Saturday, August 28, 2010

Humility

The goal of Christian existence is actually quite simple: we must become like Christ.

But like all profound truths, this is easy to say and hard to do. Being followers of Christ means that we want to be like Christ, want to follow Christ, follow his teachings, his example. The goal of Christian existence is to emulate Christ.

One of the most difficult aspects of becoming like Christ is that we have to put on the mind of Christ. We have to develop the Christian attitude. This means that we not only need to act like Christ, but we also need to think like Christ, feel like Christ, love what Christ loves. Being Christian is not just about what we say and do, it is about being like Christ to the core of our being.

Essential to developing this Christian attitude is the virtue of humility. We hear about this virtue in our readings today. St. Thomas says that humility consists in keeping oneself in one's own bounds, not reaching out to things beyond one, but submitting to one's superior. This particular virtue is very difficult for us Americans. It is in our very nature to stretch beyond our bounds. We love the rags to riches tale, we believe in the American dream. This nation was founded by men and women who refused to submit to a distant king, they decided to break free. We pick up this attitude, it is in the air we breathe. And, of course, there is nothing wrong with having hopes and dreams and striving beyond ourselves, but this attitude can be contrary to the gospel. This attitude makes it difficult for us to rely upon God, makes it difficult for us to place our trust in God. With this attitude we place ourselves as the center of attention. We neglect those around us. All too often this attitude leads us down the road to depression when our far-fetched plans come to nothing. It is difficult for us to be like Christ with this attitude.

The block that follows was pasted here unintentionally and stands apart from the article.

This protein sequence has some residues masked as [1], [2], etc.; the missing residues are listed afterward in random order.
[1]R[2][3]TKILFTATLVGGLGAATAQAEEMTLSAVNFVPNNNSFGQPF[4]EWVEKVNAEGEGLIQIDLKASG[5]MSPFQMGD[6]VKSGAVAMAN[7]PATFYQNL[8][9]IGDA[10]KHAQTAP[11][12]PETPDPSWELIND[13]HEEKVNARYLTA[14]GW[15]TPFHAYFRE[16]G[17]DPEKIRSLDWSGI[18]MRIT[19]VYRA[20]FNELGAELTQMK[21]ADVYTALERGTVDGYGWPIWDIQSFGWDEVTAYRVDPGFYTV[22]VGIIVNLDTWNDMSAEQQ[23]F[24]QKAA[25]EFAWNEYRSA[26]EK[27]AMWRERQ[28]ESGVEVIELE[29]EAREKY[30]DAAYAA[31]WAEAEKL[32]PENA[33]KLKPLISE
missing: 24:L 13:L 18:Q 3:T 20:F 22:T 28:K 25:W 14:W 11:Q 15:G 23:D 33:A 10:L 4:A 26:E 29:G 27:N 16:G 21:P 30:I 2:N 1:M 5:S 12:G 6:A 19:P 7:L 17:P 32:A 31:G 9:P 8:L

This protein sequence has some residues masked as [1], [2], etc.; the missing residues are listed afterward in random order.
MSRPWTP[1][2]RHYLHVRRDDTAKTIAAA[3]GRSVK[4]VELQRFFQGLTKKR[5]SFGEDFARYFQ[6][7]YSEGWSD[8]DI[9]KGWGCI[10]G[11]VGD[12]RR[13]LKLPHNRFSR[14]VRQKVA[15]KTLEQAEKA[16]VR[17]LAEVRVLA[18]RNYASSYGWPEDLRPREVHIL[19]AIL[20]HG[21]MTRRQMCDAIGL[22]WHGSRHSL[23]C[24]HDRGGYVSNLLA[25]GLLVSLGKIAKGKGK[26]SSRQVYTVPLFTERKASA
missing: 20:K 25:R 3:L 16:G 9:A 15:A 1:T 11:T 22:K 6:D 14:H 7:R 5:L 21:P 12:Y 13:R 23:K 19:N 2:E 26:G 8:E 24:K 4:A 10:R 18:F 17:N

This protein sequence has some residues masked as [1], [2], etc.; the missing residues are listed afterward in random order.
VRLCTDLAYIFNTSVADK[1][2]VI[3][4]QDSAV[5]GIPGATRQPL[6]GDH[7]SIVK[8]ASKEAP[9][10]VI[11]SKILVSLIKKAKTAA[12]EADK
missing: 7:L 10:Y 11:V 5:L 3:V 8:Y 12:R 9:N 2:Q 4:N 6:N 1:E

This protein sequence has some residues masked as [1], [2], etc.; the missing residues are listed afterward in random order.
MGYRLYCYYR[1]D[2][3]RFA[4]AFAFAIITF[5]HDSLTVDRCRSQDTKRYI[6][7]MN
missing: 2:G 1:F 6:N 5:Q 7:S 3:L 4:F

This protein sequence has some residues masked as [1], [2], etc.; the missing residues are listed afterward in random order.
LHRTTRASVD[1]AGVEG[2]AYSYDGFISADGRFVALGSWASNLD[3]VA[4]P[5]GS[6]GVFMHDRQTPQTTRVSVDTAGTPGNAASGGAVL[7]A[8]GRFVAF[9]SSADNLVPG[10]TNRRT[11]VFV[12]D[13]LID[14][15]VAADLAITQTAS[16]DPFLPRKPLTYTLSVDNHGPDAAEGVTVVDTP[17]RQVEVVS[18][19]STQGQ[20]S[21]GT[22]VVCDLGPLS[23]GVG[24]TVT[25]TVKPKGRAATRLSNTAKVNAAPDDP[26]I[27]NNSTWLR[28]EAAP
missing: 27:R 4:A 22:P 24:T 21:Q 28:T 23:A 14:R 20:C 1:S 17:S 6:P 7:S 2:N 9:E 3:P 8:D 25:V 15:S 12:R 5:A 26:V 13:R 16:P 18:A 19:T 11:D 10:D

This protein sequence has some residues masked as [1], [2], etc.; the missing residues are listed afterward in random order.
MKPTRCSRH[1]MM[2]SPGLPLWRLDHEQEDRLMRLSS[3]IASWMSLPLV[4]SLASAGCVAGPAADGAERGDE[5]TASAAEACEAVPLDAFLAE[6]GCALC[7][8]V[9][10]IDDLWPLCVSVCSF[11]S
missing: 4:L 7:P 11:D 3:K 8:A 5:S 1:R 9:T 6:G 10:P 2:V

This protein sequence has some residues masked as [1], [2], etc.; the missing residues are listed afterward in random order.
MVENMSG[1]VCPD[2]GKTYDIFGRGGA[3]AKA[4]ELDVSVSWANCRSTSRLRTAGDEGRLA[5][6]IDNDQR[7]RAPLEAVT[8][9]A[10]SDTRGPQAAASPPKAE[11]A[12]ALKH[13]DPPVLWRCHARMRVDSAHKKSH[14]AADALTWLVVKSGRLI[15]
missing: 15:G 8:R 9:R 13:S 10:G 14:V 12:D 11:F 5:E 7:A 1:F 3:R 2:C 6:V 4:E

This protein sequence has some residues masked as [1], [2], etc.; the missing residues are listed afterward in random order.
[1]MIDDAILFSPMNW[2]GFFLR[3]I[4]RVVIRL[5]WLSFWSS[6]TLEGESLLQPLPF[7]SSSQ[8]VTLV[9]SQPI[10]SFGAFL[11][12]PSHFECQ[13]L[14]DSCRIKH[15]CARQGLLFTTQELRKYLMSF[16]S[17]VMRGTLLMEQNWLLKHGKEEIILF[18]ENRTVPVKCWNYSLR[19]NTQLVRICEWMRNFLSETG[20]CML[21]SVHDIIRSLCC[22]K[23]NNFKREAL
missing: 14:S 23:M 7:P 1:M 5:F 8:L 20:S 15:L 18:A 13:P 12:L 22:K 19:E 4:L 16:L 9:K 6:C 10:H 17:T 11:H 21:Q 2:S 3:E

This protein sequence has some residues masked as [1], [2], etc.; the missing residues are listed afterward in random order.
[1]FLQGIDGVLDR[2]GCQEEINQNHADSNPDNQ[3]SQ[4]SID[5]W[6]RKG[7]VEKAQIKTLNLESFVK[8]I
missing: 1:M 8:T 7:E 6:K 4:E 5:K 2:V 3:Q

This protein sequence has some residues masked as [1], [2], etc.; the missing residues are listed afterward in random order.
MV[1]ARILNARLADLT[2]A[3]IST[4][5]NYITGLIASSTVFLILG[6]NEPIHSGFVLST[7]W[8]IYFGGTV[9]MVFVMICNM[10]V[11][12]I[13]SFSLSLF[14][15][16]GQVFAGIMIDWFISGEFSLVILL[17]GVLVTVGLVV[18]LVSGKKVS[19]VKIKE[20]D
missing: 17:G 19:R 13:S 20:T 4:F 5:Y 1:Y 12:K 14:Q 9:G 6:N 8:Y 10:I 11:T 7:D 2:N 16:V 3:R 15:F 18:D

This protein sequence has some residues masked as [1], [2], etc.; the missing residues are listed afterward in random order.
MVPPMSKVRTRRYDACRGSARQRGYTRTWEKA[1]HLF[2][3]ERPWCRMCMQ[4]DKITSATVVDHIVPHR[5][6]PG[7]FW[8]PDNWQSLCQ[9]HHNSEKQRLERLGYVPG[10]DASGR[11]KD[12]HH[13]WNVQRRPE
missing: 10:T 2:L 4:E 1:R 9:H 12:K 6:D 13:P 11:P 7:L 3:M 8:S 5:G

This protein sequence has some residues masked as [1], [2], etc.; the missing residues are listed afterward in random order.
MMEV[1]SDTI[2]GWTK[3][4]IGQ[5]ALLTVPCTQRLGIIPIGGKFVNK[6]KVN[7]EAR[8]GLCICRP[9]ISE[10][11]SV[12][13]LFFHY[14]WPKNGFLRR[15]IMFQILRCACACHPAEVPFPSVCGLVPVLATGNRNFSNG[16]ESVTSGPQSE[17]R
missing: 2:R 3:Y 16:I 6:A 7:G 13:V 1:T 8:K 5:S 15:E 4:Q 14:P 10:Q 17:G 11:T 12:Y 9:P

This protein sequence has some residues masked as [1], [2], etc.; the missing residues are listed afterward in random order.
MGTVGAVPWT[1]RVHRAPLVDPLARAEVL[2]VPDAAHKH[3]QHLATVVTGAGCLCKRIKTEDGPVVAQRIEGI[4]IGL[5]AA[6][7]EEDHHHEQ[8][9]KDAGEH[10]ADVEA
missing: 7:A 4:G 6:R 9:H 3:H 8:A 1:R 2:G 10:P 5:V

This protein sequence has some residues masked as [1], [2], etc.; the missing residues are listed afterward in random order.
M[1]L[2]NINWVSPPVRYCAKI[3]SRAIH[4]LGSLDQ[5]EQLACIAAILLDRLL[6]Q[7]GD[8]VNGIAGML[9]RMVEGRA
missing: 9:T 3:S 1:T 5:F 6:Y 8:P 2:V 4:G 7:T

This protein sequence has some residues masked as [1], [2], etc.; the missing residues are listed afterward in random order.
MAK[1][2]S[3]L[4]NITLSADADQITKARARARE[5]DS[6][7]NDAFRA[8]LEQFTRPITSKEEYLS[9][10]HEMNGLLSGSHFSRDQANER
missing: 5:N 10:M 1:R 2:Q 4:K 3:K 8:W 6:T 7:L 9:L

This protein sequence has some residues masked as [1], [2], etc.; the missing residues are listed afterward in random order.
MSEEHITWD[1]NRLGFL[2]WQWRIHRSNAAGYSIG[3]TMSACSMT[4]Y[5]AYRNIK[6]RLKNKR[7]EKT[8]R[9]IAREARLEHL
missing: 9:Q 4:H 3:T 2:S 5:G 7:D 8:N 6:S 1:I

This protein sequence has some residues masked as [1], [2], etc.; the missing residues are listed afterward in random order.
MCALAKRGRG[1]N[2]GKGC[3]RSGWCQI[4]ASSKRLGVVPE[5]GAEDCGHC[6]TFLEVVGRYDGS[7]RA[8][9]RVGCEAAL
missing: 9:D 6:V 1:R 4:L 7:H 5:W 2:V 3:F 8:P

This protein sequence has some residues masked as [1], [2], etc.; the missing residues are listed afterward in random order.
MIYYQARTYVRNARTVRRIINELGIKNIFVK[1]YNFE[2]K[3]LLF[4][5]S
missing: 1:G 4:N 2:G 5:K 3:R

So we need to ask ourselves if we are humble. Are we humble people? Do we care not for our own good but for the good of others? Today's gospel acts like a humility thermometer. We can gain a reading on our own humility when we hear these words. Do we like places of honor? Do we seek attention? Do we have an exaggerated opinion of ourselves? Do we invite so as to be invited?

When I read these words I feel somewhat guilty. I don't feel as though I'm faithful to Jesus' command, I'm not as humble as I should be.

So what do we do about it? How do we become humble? It is perhaps the height of arrogance to think that we can just manufacture humility. We cannot just create humility by our own initiative: Today I will be humble, then I will tell everyone in the world just how humble I am. I will travel around the world touting my abundant humility. I have a friend Fr. Joe who always jokes that he is an abyss of humility.

Humility doesn't work this way. I think that humility is not so much the result of our efforts at attaining humility as it is the result of our relationship with Christ. Humility is a byproduct, if you will, of our relationship with God. The Letter to the Hebrews today tells us that we have drawn near to Jesus, the mediator of the covenant. This is how we learn humility, by drawing near to Jesus. He is the perfect example of humility: though he was in the form of God Jesus did not deem equality with God something to be grasped at; rather, he emptied himself taking the form of a slave and being born in human likeness: thus did he humble himself obediently accepting even death, death on a cross. The closer we grow to Jesus the more humble we become.